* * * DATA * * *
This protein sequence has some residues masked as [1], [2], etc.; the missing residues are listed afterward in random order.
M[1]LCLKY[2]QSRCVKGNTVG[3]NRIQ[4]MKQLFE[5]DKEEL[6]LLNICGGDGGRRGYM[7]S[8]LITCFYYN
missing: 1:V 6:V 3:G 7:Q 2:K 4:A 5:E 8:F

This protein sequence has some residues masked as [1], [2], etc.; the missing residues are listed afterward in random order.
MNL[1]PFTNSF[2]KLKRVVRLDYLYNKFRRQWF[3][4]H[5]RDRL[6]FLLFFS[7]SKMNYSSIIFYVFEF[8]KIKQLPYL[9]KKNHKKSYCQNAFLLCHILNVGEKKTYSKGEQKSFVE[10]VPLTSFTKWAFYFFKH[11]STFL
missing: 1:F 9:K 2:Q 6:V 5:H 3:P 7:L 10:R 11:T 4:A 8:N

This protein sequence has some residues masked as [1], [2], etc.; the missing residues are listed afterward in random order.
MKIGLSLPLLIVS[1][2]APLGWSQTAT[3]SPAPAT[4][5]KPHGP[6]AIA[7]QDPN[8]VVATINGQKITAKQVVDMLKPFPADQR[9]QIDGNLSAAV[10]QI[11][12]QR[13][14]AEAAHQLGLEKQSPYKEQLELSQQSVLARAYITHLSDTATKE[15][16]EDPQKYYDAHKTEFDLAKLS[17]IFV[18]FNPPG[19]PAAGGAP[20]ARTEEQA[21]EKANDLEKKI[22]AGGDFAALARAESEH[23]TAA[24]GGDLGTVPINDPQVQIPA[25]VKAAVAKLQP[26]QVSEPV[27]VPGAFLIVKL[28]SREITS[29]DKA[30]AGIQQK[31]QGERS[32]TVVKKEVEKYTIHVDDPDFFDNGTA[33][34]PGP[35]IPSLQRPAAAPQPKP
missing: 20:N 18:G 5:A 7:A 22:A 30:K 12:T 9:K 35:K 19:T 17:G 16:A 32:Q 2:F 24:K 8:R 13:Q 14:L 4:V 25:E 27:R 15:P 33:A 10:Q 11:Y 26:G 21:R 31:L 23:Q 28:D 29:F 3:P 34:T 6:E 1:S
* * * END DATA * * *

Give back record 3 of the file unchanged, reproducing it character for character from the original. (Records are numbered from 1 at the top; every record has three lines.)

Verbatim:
This protein sequence has some residues masked as [1], [2], etc.; the missing residues are listed afterward in random order.
MKIGLSLPLLIVS[1][2]APLGWSQTAT[3]SPAPAT[4][5]KPHGP[6]AIA[7]QDPN[8]VVATINGQKITAKQVVDMLKPFPADQR[9]QIDGNLSAAV[10]QI[11][12]QR[13][14]AEAAHQLGLEKQSPYKEQLELSQQSVLARAYITHLSDTATKE[15][16]EDPQKYYDAHKTEFDLAKLS[17]IFV[18]FNPPG[19]PAAGGAP[20]ARTEEQA[21]EKANDLEKKI[22]AGGDFAALARAESEH[23]TAA[24]GGDLGTVPINDPQVQIPA[25]VKAAVAKLQP[26]QVSEPV[27]VPGAFLIVKL[28]SREITS[29]DKA[30]AGIQQK[31]QGERS[32]TVVKKEVEKYTIHVDDPDFFDNGTA[33][34]PGP[35]IPSLQRPAAAPQPKP
missing: 20:N 18:G 5:A 7:A 22:A 30:K 12:T 9:K 35:K 19:T 17:G 16:A 32:Q 2:F 24:K 8:R 13:Q 14:L 4:V 25:E 27:R 15:P 33:A 10:Q 11:Y 26:G 21:R 31:L 23:Q 28:D 29:F 3:P 34:T 6:E 1:S